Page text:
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Forsburgh affirmed, after the battle, that young Hogle stood near him behind the breastwork, and wore a white neck-tie, and that when, at one time, he was about to discharge his piece, he saw instantly a bright blue spot appear in the center of his fore­head and Hogle fell back upon the ground a dead man. Before and during this action consternation was upon the countenance of every one. They feared yet they dared. — Women and children left, their homes and retired to places of security. But if doubt and trepidation had prevailed before the contest, joy and jubilee were abundant afterwards. Meetings of rejoicing were held at the south part of the town, and articles of proscription against the tories were read and approved. And for many subsequent years, upon any public occasion, they were made the subject of reproach and ridicule. One was left hanging upon a stake by the leather waist­band of his breeches. Another received an application of the "Beech seal;" and even so, a spirit of hostility and contempt always existed towards them while they lived. But they have returned to their original dust, as the patriots have, and their children live, good and loyal citizens. Prominent among those who responded, from Pownal, to the general call of freedom, was Capt. Angel, who had accompanied Arnold's expedition to Quebec.

In the absence of a legitimate government a committee of "Public Safety" was ap­pointed, whose duty it was to adjust such points of difference as might from time to time arise among the people, and also to su­perintend the police of the town. This "committee" although originally calculated to meet a present exigency, soon became an indispensible branch of the town govern­ment. Its members, three in number, pos­sessed almost absolute power. Their decis­ions, although generally just and impartial, were occasionally tinctured with caprice and favoritism. Thus when composed of Jewett, Seely and Dunning, as its members, a com­plaint was whispered about that they always decided in favor of the plaintiff, and unless they improved their style of deciding, a new board should he appointed. It is said that embarrassed by such slanderous reports, and intimidated by these threats, a consultation was held and a new method of proceedure adopted. It was determined that future de­cisions should be rendered in favor of the de­fendent. Stimulated by these deliberations, equanimity was once more attained; but the first application of this new rule incurred a novel difficulty. The case was this. A man was arraigned for stealing a harrow. The day of trial came; witnesses were present; the court opened, when the defendent unex­pectedly plead guilty to the offense, with the explanation that his intention was only to use the harrow, and to return it before the owner had occasion to use it. Here appeared a perplexing question. How could they fa­vor the defendent? He had admitted the theft without compulsion. However, after some deliberation they agreed upon a decision remarkable for its ingenuity and justice. It was decided that the defendent should return the harrow and pay for the use of it, while the plaintiff should pay the costs because he had neglected to prove his charge.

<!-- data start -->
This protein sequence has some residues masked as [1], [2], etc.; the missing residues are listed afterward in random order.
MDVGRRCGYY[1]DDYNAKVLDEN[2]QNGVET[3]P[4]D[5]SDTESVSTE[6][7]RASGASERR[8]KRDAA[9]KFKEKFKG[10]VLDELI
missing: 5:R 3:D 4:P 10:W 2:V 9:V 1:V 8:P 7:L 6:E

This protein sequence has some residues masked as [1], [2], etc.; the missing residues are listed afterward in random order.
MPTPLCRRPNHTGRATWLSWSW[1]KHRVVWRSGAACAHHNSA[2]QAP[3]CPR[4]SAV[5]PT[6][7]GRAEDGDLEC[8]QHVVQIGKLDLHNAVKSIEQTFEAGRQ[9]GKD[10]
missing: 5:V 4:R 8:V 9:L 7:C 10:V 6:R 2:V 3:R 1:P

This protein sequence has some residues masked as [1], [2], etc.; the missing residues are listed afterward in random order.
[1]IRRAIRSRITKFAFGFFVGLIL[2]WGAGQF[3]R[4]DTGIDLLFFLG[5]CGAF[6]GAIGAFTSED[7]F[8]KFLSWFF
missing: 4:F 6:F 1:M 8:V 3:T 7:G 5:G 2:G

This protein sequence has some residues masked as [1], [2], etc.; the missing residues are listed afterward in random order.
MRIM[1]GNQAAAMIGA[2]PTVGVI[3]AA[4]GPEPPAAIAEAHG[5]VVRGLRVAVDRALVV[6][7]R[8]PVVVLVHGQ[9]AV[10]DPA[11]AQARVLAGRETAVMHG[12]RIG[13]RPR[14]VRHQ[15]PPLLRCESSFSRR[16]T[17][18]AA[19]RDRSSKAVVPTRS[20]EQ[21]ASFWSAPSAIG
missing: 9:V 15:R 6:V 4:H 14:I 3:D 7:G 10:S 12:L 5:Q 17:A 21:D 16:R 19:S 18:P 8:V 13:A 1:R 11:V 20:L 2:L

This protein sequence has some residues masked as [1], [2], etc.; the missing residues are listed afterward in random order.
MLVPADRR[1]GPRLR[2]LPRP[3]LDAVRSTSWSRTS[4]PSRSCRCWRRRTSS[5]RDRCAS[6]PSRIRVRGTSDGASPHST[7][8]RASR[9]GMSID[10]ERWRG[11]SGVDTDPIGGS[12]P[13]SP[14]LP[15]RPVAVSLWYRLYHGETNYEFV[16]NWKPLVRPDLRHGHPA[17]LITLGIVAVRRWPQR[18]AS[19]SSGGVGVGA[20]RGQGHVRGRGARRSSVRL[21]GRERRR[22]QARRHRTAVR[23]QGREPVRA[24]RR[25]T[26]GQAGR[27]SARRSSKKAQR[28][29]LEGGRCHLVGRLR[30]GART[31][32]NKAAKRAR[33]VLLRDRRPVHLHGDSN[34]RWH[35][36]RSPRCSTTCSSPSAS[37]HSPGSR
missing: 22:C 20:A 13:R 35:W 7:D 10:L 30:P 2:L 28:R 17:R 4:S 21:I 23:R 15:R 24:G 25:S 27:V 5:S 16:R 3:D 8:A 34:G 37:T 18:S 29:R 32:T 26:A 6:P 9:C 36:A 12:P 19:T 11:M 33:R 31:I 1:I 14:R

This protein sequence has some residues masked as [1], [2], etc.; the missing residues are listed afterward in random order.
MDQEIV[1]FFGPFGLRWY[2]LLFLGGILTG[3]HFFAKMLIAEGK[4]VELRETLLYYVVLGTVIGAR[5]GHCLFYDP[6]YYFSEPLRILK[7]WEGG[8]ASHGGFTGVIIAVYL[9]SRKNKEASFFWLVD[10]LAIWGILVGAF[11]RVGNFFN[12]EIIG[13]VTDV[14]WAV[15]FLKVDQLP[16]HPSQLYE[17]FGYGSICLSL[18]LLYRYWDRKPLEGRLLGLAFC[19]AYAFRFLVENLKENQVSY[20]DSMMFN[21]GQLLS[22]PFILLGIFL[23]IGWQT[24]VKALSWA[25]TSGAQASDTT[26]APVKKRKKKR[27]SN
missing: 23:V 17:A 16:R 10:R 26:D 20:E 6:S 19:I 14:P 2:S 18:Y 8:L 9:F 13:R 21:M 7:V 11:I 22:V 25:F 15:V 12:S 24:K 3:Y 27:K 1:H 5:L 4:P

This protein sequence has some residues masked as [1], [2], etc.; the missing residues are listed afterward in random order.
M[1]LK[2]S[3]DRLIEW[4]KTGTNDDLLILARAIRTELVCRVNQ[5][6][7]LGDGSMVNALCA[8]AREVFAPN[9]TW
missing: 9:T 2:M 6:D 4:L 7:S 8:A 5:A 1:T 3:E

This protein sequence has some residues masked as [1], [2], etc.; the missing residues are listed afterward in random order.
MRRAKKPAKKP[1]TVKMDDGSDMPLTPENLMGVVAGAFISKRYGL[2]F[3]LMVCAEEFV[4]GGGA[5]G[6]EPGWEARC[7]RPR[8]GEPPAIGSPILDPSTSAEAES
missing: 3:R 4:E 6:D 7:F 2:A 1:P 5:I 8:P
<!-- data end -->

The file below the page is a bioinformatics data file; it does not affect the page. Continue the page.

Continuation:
In these days certain parts of the town were famous for rattlesnakes. Among these the high and frowning cliffs, which skirt the river by and near the manufacturing village of North Pownal, were the chosen rendevous of these dangerous pests. Here they wintered and at early spring, slipping forth from their dens, scatterd themselves about the neighbor­ing fields. A capacious "snake story" sur­vived the final extermination of the reptiles. Benona Hudson, upon one autumn morning, seeing a large rattlesnake cross the river from its western banks, roll itself in the sand, and hasten towards the rocks; followed close af­ter and watched him as he entered his den. He at once proceeded to cut a short walnut cudgel and a stout pole, with which he in­stantly invaded the strong retreat of the snake. Forthwith there was a hissing and a promiscous crawling forth. Rapidly the blows descended and all were dispatched. Upon counting he found eighty-seven. Thus much says tradition; but it does not add, as did the Mississippian, who told of killing four cords and a half of black snakes between sunrise and sunset, that "it was not a good snake day either."